Co-Chair of the Advisory Board
Jino Distasio is the Vice President of Research and Innovation, and a Professor in the Department of Geography at the University of Winnipeg.
Jino joined the University of Winnipeg in 1999 as a member of the Department of Geography. For over two decades, Jino guided the University of Winnipeg’s Institute of Urban Studies where he worked extensively in the inner city as well as exploring broader Canadian and urban global issues. During this period, he was actively engaged in over 200 projects, publications and community initiatives. Areas of interest include urban revitalization, housing market analysis, urban economic development, mental health, homelessness and local and national urban policy.
He has also served on numerous local and national committees and boards within the housing and community sectors. Additionally, he has extensive experience in the housing industry, supporting the building of affordable ownership, rental and student housing along with property management experience.
In an administrative capacity, he has served as Vice President of Research and Innovation, supporting faculty research. This role has also involved working with the senior management team at the University of Winnipeg.
At the national level, Jino has led several large, multi-city projects that have examined housing markets, tenancy supports, homelessness and developing of a national index of neighbourhood distress in Canadian cities as well as a toolkit for eviction prevention. Of note is he served as senior member of the Mental Health Commission of Canada’s At Home Chez Soi project which was a $110 million dollar study of mental health and homelessness in five cities. He recently completed an Indigenous Housing First Toolkit for the Federal Government.
As a faculty member in the Department of Geography, Jino focuses on urban issues. He has held Adjunct Professor status in the departments of Psychiatry, Geography and City Planning at the University of Manitoba where he supports graduate students. He enjoys writing commentary and provides local and national media comment on issues relating to urban policy, poverty, transportation, inner city renewal and other civic and urban concerns.
Dr. Laara Fitznor
Co-Chair of the Advisory Board
Dr. Laara Fitznor is originally from Wabowden, Manitoba and is also a member of Nisichawaysihk Cree Nation. She retired from the University of Manitoba where she taught Indigenous Education, Indigenous Perspectives in Philosophy of Education and Educational Thought, and Cross Cultural Education in the Faculty of Education from 2003 to December 2018. Previously, she worked for the Access programs (as Counsellor and Director) from 1982 to 1992 and the Faculty of Education from 1992 to 2003. She also taught and began the work of Indigenous specialization in education at the Ontario Institute for Studies of Education, University of Toronto from 1998-2003. Over the 36-year span of her academic years in advancing Indigenous knowledges and perspectives in education, she has incorporated Indigenous knowledges/practices, decolonizing and bridging pedagogies into her work where people learn to challenge past wrongs, coexist and collaborate in a way of transformative possibilities toward relevance, respect, reciprocity and responsibility. Laara has served on many boards, councils and graduate thesis committees locally, nationally and internationally. The purpose for these committees was to advance Indigenous perspectives and knowledges. For the past 15 years, Laara has served as Co-chair of the Aboriginal Education Research Forum ‘Shawane Dagosiwin’ program committee. Her passion for learning and teaching will continue into her retirement life where there is desire to make changes toward Indigenous inclusion and advancement.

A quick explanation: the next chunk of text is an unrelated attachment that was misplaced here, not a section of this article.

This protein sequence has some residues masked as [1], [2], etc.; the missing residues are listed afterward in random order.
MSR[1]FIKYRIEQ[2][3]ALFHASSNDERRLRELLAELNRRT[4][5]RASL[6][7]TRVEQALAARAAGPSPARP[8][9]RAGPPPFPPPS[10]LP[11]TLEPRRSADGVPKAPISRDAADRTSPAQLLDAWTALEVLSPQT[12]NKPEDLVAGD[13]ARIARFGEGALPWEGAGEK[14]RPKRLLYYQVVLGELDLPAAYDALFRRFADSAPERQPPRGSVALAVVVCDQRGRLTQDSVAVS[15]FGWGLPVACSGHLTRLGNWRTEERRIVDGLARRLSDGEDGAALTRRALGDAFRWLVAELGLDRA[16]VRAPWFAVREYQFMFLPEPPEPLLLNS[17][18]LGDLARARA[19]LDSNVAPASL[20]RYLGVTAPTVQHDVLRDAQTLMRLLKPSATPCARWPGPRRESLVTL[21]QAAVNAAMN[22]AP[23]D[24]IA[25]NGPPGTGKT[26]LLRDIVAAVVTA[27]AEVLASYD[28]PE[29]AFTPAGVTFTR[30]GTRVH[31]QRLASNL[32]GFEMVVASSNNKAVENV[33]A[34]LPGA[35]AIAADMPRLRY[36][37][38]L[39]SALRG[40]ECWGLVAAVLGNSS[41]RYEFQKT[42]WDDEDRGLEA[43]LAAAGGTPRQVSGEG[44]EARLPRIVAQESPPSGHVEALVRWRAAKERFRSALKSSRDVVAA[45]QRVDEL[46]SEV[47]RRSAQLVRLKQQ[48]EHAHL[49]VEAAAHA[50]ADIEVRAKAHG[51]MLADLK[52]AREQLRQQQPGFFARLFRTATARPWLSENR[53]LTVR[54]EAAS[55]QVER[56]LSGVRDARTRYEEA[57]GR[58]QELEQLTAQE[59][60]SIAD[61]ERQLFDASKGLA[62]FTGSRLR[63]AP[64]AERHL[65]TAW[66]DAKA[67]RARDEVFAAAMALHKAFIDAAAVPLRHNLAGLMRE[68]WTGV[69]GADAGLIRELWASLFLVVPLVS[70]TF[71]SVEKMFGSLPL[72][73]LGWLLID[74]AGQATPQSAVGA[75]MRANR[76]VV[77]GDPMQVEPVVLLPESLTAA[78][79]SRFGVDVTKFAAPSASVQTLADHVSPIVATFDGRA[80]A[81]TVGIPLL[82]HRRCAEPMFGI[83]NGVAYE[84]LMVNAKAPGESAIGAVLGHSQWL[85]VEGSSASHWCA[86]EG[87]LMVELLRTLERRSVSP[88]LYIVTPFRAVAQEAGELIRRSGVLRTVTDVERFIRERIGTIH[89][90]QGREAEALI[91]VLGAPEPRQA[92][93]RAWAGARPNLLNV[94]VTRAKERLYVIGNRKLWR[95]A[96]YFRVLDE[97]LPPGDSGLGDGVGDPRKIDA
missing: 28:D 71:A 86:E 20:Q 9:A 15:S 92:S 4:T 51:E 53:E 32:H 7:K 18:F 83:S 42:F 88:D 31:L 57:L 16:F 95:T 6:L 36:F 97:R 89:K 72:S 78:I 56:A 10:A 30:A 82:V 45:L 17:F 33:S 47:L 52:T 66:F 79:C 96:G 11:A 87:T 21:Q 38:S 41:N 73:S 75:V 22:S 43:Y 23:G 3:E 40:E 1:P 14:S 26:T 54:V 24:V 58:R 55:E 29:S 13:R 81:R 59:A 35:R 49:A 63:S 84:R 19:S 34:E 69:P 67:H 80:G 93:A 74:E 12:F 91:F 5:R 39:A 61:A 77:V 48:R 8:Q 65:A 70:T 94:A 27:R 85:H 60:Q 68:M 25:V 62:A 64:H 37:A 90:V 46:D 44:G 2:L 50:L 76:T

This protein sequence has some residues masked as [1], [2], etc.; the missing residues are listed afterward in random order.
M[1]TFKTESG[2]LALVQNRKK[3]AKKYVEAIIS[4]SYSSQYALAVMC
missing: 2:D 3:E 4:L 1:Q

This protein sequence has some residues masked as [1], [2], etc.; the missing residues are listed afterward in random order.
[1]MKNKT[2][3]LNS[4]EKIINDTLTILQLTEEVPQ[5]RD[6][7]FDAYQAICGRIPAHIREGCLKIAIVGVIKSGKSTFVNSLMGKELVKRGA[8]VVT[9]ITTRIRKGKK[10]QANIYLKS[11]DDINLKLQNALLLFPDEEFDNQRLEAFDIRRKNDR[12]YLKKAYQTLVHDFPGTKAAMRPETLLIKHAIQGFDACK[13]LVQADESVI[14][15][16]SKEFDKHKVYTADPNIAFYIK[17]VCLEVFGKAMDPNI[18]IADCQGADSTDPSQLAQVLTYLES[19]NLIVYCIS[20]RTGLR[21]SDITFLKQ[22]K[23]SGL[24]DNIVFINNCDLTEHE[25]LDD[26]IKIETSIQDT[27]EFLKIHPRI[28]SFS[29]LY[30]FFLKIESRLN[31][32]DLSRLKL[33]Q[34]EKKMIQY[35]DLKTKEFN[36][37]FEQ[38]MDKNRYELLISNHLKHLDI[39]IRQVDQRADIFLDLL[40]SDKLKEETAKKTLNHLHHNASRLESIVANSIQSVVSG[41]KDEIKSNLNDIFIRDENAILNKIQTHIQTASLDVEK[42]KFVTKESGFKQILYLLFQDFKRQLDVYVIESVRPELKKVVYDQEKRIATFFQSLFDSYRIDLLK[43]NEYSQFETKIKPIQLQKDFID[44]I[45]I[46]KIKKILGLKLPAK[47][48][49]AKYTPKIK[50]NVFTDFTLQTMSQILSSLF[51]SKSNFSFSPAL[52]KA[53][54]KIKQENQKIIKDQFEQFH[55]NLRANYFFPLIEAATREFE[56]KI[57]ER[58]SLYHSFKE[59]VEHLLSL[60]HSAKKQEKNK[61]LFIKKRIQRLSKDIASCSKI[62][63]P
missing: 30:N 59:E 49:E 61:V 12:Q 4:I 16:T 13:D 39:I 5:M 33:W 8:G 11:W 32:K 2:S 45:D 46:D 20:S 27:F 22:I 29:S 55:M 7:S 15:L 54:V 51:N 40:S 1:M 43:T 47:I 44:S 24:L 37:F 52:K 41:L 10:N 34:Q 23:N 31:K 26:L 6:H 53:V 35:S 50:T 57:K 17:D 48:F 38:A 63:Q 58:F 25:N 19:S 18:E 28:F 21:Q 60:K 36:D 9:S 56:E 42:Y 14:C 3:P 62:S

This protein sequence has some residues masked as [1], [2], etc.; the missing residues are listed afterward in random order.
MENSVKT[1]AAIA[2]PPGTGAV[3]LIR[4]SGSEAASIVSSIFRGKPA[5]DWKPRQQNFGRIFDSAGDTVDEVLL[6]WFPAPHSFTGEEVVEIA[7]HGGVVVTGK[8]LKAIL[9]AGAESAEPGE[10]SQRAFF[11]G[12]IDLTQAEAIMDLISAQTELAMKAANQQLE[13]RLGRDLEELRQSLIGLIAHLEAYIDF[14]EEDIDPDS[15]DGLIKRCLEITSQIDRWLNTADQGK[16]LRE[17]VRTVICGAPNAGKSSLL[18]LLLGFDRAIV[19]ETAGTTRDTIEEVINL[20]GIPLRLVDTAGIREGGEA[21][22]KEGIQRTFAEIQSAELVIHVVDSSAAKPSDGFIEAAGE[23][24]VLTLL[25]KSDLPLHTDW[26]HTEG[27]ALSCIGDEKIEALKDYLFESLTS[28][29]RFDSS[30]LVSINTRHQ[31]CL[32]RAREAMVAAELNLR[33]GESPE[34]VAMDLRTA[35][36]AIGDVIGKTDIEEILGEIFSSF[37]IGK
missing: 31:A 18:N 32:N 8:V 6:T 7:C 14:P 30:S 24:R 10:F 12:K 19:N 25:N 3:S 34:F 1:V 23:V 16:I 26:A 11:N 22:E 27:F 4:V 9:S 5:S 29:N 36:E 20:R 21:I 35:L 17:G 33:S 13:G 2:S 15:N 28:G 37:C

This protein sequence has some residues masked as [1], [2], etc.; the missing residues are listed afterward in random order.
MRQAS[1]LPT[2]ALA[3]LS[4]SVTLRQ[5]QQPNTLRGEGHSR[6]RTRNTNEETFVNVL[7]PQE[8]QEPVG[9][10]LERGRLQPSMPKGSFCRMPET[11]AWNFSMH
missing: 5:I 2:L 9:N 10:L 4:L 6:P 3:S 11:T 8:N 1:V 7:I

Laara has been an avid presenter and keynoter for many conferences both in Canada and abroad. She has supervised Manitoba Indigenous students whose thesis can be found at the University of Manitoba Libraries such as Marlene Gallagher, M.Ed.; Helen Settee, M.Ed.; Myra Laramee, PhD; Colleen West, M.Ed.; and served on the graduate committees of many other graduate students. Laara’s academic publications include her doctoral thesis Aboriginal Educator’s Stories: Rekindling Aboriginal Worldviews; and book chapters that includes
1) The Circle of Life: Affirming Aboriginal Philosophies in Everyday Living;
2) The Power of Indigenous Knowledge: Naming and Identity and Colonization in Canada, and Indigenous Scholars;
3) Writing through Narratives and Storying for Healing and Bridging (this chapter is published in a book co-edited by Dr. Laara Fitznor and Dr. Joy Hendry titled ‘Anthropologists, Indigenous Scholars and the Research Endeavour);
4) With Gallagher, M. (2016) “Culturally Responsive and Innovative Student Support Programs CAN overcome Issues of Poverty and Poor Educational Outcomes for Indigenous Students”; and
5) Fitznor, L. (2019). Indigenous Education: Affirming Indigenous Knowledges and Languages from a Turtle Island Indigenous Scholar’s Perspective: Pikiskéwinan (Let us Voice), in (Coppélie Cocq & Kirk P.H. Sullivan, Editors). Perspectives on Indigenous Writing and Literacies. Series: Studies in Writing, Volume 37. Brill Publishing. https://brill.com/view/title/31954
Laara believes that those of us in the field of Indigenous education CAN respond to the need for engaging Indigenous knowledges through deep philosophical approaches and deep self-knowledge about our roles in society. Taking a conscientious leap of Knowing ourselves with our multiple nodes of identities is an important part of understanding Indigenous education. Our willingness to examine ourselves places visions and dreams into our hands for bridging realities and enacting reconciliatory efforts.